If you haven’t heard that last night Ricky Martin was a guest on Glee, you were probably still hung over from the Super Bowl. I watched it and enjoyed his "La Isla Bonita" duet with Naya Rivera more than his bilingual rendition of "Sexy and I Know it," something about which most people seem to agree.
But regardless of what you thought of Ricky’s performance, the choice of song or how bad Naya Rivera’s Spanish pronunciation was, what I found most fascinating was that a mainstream show, with as large a following as Glee, discussed the fact that by the year 2030 the majority of Americans will use Spanish as their first language -- making it critical for every one to learn Spanish. When was the last time that you heard something like that on a TV show? Never?
The fact that Glee got Ricky Martin, a Latino icon, to not only guest perform but to seriously consider having a recurring role on the show reveals how much the show understands the demographic changes and how much it wishes to attract the Hispanic audience.
The show's writers also brought to light a generalized problem in schools across the country: the fact that more often than not, Spanish teachers like Will Schuester don’t speak Spanish. Underscoring Ricky’s seamless bilingualism and his philosophy that people learn a language when they are doing something fun as singing were two of the show’s great hits.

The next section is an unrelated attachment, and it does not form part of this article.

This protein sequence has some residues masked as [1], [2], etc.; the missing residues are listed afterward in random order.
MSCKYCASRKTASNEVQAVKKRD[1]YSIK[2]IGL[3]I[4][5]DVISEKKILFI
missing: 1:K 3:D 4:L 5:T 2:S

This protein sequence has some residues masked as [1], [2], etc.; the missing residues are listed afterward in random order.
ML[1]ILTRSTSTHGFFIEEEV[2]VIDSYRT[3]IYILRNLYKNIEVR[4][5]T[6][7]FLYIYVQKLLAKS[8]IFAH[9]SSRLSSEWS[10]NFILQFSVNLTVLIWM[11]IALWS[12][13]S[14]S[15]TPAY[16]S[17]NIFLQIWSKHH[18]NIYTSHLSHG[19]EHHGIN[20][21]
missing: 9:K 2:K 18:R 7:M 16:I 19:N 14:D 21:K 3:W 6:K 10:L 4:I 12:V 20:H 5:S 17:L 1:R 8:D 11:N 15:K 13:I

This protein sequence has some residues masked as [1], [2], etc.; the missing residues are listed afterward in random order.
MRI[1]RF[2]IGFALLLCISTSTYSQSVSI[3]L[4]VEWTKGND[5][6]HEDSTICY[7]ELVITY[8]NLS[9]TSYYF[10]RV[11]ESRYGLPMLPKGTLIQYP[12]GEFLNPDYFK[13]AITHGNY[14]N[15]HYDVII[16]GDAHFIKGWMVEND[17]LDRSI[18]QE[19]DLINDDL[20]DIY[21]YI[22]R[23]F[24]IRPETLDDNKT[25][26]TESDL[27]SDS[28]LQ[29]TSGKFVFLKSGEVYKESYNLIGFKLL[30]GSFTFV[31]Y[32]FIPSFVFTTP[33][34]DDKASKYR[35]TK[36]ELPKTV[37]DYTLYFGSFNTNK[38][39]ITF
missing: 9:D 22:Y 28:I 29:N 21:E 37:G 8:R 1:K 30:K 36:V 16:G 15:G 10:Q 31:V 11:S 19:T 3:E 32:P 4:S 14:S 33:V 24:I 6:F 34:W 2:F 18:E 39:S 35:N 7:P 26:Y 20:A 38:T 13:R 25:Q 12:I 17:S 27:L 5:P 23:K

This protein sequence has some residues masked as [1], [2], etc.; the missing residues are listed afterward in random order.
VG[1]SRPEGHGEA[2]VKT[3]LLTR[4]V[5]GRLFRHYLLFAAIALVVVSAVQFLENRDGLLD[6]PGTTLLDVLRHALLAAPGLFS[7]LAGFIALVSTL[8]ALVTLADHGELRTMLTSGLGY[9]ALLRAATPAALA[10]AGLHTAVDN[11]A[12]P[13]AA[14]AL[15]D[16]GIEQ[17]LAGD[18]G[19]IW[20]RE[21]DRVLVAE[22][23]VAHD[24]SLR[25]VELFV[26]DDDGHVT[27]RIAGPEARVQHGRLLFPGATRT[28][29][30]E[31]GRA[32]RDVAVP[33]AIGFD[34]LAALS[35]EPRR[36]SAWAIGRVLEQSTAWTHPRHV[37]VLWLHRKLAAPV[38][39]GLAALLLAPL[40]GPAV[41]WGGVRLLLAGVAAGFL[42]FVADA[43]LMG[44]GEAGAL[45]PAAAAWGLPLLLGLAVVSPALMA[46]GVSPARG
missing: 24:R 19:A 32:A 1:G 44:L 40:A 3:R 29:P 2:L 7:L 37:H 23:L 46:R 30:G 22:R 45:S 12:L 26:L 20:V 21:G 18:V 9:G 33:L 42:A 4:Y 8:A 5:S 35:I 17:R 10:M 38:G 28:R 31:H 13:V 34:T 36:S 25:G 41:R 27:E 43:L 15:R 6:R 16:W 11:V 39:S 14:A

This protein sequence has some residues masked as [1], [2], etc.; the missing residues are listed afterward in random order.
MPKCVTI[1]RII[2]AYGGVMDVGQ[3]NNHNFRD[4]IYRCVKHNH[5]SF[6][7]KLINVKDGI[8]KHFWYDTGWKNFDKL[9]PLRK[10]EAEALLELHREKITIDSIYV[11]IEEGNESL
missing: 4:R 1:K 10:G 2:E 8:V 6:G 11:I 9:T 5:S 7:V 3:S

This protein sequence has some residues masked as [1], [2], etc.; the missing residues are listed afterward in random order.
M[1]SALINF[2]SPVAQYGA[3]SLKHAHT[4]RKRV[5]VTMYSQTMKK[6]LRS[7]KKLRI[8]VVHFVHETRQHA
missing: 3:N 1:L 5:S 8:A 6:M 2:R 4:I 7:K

You can say that the performance of “La cucaracha” was a disaster, and that the rendition of LMFAO’s “Sexy and I know it” was overly hyped and not that great. But I’m telling you, Ricky Martin as a former teeth model and current Chilean Spanish teacher from Ohio could be the best way yet to make bilingualism cool in this country.
Mariela Dabbah is a published author and founder of Latinos in College, a not-for-profit organization, and of the Red Shoe Movement, an initiative that invites women to wear red shoes to work on Tuesday to signal their support for other women's careers.